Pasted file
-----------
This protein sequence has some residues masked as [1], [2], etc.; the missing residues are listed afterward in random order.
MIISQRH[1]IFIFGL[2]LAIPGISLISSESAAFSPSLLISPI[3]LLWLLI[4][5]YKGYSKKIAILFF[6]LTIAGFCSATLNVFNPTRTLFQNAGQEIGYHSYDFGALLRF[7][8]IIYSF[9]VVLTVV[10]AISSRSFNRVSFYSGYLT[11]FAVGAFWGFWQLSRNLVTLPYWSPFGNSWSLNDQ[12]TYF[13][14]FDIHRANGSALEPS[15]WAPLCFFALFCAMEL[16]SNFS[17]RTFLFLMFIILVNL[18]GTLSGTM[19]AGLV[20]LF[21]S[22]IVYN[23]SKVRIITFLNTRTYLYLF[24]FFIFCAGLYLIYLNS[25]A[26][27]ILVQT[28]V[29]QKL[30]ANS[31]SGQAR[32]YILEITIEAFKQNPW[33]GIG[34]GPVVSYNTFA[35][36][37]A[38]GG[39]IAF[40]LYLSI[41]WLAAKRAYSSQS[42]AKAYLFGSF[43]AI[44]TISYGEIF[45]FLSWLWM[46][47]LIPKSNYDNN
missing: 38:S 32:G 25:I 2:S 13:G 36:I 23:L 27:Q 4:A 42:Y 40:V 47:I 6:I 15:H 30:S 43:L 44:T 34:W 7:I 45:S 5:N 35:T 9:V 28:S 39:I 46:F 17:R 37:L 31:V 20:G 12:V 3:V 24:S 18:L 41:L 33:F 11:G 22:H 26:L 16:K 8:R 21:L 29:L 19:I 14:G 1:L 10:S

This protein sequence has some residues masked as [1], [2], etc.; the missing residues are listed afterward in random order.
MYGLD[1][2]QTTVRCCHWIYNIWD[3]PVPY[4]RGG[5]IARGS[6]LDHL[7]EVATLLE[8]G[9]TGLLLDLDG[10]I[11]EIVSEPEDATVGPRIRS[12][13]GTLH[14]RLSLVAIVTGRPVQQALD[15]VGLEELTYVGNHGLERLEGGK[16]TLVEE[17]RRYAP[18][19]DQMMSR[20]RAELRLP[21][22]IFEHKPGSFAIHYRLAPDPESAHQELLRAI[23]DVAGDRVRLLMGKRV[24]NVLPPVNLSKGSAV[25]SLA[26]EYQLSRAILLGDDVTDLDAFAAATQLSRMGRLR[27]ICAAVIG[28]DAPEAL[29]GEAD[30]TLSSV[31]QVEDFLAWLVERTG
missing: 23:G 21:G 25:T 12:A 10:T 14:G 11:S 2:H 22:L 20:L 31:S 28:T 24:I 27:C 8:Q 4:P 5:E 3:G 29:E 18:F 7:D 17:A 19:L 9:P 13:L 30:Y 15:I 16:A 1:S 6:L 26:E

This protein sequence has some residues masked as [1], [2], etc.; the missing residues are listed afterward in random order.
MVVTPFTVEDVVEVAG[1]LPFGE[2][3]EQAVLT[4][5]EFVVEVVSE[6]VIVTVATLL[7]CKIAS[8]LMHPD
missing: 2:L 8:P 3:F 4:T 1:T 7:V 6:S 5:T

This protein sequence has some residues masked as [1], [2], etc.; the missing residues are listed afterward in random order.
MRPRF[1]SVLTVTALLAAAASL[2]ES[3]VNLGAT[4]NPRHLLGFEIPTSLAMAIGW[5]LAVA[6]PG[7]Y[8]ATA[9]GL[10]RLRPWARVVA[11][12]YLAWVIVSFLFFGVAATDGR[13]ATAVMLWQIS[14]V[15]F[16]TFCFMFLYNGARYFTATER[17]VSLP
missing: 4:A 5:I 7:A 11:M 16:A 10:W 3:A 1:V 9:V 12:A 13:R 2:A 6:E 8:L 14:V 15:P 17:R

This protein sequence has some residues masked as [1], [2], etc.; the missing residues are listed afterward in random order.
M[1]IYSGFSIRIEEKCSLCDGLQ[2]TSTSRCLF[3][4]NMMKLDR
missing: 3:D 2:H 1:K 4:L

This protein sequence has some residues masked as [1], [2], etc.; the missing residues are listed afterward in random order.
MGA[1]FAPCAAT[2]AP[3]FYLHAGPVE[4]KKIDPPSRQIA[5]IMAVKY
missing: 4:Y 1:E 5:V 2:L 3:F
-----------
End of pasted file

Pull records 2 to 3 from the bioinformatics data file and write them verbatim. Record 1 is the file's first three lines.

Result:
This protein sequence has some residues masked as [1], [2], etc.; the missing residues are listed afterward in random order.
MYGLD[1][2]QTTVRCCHWIYNIWD[3]PVPY[4]RGG[5]IARGS[6]LDHL[7]EVATLLE[8]G[9]TGLLLDLDG[10]I[11]EIVSEPEDATVGPRIRS[12][13]GTLH[14]RLSLVAIVTGRPVQQALD[15]VGLEELTYVGNHGLERLEGGK[16]TLVEE[17]RRYAP[18][19]DQMMSR[20]RAELRLP[21][22]IFEHKPGSFAIHYRLAPDPESAHQELLRAI[23]DVAGDRVRLLMGKRV[24]NVLPPVNLSKGSAV[25]SLA[26]EYQLSRAILLGDDVTDLDAFAAATQLSRMGRLR[27]ICAAVIG[28]DAPEAL[29]GEAD[30]TLSSV[31]QVEDFLAWLVERTG
missing: 23:G 21:G 25:T 12:A 10:T 14:G 11:S 2:H 22:L 20:L 31:S 28:T 24:I 27:C 8:Q 4:P 5:E 3:G 29:E 18:F 7:D 17:A 19:L 9:P 13:L 30:Y 15:I 16:A 1:S 6:L 26:E

This protein sequence has some residues masked as [1], [2], etc.; the missing residues are listed afterward in random order.
MVVTPFTVEDVVEVAG[1]LPFGE[2][3]EQAVLT[4][5]EFVVEVVSE[6]VIVTVATLL[7]CKIAS[8]LMHPD
missing: 2:L 8:P 3:F 4:T 1:T 7:V 6:S 5:T